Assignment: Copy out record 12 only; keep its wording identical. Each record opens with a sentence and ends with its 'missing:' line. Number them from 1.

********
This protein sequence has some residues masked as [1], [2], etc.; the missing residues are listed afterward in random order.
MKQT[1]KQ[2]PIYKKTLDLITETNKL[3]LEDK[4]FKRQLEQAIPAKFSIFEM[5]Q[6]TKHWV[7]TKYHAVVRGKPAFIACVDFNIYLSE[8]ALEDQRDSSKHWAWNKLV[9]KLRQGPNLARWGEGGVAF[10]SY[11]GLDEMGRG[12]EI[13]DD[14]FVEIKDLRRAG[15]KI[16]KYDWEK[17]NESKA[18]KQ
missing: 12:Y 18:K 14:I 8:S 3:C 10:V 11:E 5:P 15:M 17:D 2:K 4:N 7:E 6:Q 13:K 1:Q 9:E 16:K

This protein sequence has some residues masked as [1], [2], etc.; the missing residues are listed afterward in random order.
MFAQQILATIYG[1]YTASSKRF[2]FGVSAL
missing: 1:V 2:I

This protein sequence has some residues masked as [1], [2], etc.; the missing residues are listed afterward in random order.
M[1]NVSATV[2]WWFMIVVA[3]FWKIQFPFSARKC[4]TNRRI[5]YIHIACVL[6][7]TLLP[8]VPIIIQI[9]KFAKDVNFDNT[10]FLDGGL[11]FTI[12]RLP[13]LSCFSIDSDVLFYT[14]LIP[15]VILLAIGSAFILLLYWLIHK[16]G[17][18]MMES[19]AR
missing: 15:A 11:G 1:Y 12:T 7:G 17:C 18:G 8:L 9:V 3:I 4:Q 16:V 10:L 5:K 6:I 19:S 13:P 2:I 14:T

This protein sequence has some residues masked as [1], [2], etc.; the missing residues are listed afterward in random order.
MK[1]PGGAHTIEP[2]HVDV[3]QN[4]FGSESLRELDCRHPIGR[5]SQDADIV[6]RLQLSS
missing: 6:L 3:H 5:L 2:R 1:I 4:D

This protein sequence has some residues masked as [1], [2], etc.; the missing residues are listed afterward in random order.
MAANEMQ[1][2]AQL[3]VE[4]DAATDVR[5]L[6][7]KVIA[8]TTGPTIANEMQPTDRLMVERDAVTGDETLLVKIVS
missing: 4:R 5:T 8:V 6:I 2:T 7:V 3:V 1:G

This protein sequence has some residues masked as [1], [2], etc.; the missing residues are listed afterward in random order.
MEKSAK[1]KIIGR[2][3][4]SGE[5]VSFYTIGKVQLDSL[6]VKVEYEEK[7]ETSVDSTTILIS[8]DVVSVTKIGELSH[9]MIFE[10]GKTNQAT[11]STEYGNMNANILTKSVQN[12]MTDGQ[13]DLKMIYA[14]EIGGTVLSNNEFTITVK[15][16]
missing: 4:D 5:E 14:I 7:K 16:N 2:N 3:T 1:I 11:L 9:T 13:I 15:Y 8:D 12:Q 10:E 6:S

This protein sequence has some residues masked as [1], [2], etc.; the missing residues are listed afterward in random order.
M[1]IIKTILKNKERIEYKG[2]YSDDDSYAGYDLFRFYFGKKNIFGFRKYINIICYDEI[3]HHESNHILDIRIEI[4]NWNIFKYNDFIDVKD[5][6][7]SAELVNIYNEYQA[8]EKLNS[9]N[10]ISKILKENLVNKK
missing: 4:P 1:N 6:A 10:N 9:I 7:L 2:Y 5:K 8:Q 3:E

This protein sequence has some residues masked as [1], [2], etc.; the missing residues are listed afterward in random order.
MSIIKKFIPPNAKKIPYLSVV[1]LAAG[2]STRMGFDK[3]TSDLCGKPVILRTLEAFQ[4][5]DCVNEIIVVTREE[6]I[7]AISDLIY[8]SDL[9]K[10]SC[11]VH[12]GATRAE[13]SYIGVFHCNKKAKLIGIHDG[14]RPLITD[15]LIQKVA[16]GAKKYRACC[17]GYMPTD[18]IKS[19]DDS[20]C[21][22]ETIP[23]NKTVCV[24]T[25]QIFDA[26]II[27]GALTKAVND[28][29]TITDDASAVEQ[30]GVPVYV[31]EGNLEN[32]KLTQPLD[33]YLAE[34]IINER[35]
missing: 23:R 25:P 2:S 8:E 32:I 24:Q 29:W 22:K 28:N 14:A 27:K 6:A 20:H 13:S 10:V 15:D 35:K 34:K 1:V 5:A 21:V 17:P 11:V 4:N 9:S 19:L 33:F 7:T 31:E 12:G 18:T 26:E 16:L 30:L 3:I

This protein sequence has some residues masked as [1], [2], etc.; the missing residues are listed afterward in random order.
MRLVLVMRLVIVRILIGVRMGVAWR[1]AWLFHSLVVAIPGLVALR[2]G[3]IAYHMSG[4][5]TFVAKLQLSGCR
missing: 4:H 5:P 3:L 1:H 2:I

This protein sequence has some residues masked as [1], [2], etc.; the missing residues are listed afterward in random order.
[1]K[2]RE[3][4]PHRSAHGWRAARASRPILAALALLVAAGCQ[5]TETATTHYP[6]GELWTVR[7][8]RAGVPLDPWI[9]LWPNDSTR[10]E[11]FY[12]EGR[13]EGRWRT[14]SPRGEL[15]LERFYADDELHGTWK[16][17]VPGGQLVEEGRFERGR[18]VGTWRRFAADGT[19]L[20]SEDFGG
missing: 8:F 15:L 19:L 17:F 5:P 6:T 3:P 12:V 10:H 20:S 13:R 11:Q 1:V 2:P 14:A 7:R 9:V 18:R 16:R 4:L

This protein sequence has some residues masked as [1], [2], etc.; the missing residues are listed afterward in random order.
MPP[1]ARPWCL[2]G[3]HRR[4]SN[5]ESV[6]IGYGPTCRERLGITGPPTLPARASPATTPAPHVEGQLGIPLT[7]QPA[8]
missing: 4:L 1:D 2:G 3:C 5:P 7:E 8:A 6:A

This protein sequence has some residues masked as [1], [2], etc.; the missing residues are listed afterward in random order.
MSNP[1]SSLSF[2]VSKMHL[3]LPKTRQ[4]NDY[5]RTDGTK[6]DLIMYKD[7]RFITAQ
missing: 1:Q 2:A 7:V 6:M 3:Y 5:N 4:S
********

This protein sequence has some residues masked as [1], [2], etc.; the missing residues are listed afterward in random order.
MSNP[1]SSLSF[2]VSKMHL[3]LPKTRQ[4]NDY[5]RTDGTK[6]DLIMYKD[7]RFITAQ
missing: 1:Q 2:A 7:V 6:M 3:Y 5:N 4:S